When the election fix is in, Congress is in a fix

“…the current system of privately financed campaigns for election to the House of Representatives has the capacity… to undermine democracy…”

Fair Elections Now Act (H.R. 1826), Title I

Our electoral system has been stolen from the people who need it most by the people who care about us the least. The irony is that those who fight entitlements the loudest are the ones taking the most from our tax coffers. Corporate money interferes with democracy, beguiles Congress and suckles at the government breast with such unfettered access that the rest of the people are ignored like we are the runt of Mother Country’s litter. It is an issue that is Right and Left, front and center.

Republican strategist Mark McKinnon called it a “broken trust,” when he addressed the Coffee Party Convention in Louisville, Kentucky on last Saturday. “Congress now ranks sixteenth among public institutions when it comes to trust,” he pointed out, “behind big business, and even the media.” The people, he said, feel “unable to impact the process because money has taken over the process.”

“It’s a mad, mad merry-go-round, where Congress endlessly chases campaign cash, and voters can’t even get a ticket for the ride.”

On September 23, the Fair Elections Now Act came out of committee in the U.S. House. The bill sets up a matching funding system for Congressional campaigns, with fundraising limits based on the number of US Congressional districts in each state. Like presidential elections, Candidates can opt into this fund and run on a more competitive field, or they can opt-out, and collect from big donors. Regardless, under the terms of the bill, “Joint fundraising committees between candidates and parties would be prohibited,” publicampaign.org says in its summary.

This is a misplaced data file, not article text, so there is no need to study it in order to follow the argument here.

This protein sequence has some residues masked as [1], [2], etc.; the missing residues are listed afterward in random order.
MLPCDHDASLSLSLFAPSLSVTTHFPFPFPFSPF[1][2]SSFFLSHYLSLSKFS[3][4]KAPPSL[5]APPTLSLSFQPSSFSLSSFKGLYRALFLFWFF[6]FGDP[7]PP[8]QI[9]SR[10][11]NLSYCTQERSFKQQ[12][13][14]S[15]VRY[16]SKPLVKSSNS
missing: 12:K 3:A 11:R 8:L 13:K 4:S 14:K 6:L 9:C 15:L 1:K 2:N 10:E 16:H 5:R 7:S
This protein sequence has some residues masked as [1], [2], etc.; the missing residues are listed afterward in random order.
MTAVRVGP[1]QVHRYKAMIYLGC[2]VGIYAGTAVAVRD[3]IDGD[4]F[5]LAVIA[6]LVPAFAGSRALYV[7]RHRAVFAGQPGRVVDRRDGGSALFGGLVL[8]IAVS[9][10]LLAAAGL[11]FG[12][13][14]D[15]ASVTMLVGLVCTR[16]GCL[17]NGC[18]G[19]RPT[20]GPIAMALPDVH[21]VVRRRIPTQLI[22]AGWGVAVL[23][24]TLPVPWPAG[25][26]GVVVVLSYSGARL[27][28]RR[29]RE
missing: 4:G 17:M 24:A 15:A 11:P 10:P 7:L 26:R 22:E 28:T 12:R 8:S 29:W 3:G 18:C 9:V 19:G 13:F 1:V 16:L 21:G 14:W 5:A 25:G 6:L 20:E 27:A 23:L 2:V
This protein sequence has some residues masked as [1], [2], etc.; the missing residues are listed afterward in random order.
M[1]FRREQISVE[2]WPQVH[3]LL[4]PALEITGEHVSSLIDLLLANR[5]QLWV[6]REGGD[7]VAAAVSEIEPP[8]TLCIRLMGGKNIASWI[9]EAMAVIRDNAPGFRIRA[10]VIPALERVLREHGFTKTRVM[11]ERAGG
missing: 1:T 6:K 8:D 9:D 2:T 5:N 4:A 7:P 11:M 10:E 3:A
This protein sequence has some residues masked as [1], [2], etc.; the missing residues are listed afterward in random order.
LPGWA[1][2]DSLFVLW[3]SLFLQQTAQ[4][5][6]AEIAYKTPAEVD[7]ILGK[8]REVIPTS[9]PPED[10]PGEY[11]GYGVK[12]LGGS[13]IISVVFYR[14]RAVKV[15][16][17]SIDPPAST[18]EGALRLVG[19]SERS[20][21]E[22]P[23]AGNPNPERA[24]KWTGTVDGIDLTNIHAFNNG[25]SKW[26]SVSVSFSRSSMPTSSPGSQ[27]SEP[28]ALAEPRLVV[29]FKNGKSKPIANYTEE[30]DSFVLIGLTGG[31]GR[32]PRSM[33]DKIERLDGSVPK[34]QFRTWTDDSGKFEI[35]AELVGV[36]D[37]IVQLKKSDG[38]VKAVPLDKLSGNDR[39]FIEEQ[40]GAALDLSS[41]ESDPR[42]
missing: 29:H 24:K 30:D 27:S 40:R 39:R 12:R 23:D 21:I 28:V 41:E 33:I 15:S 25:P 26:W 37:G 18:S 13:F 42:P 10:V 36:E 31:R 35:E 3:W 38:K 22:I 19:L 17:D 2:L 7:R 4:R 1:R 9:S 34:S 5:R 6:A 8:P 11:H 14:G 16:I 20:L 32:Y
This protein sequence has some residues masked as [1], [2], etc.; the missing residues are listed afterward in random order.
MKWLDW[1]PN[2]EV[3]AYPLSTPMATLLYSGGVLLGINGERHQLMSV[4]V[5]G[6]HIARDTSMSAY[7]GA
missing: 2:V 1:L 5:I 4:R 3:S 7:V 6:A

Unfortunately, Congress adjourned for the fall/mid-term election break before any action could be taken on the floor of the House. In fact, our elected representatives spend far more time raising money to get us to keep them in their jobs than they spend actually doing the work of the people – if by “people” you mean the corporate special interests.

David Donnelly, of the Public Campaign Action Fund, also appearing at the Coffee Party Convention, cited a Roll Call article that estimated that in September alone, Congress was in session only seven days, “but they would have held 415 fundraisers in our nation’s capital.”

David Donnelly addresses the Coffee Party Convention in Louisville, Kentucky at the end of September. (from livestream provided, via UStream, by 5 Steps Forward Media)

“That doesn’t take into account the countless hours we know elected officials and candidates for office spend on the phone dialing-for-dollars,” Donnelly added.

It’s possible the bill may come to the floor of the House during the lame duck session following the election, especially if the fallout from the Citizens United decision has an obvious and profound influence on November 2. But it will only do that if we come together and call our Congressional leaders and make it happen. They may not know how serious we are, but they know we are here.

“Politicians’ and elected officials’ antennae are quivering right now,” McKinnon said, “because they see what’s happening with the Tea Party; they see what’s happening here [with the Coffee Party]; they know that something’s happening in America and they’ve got to do something about it.”


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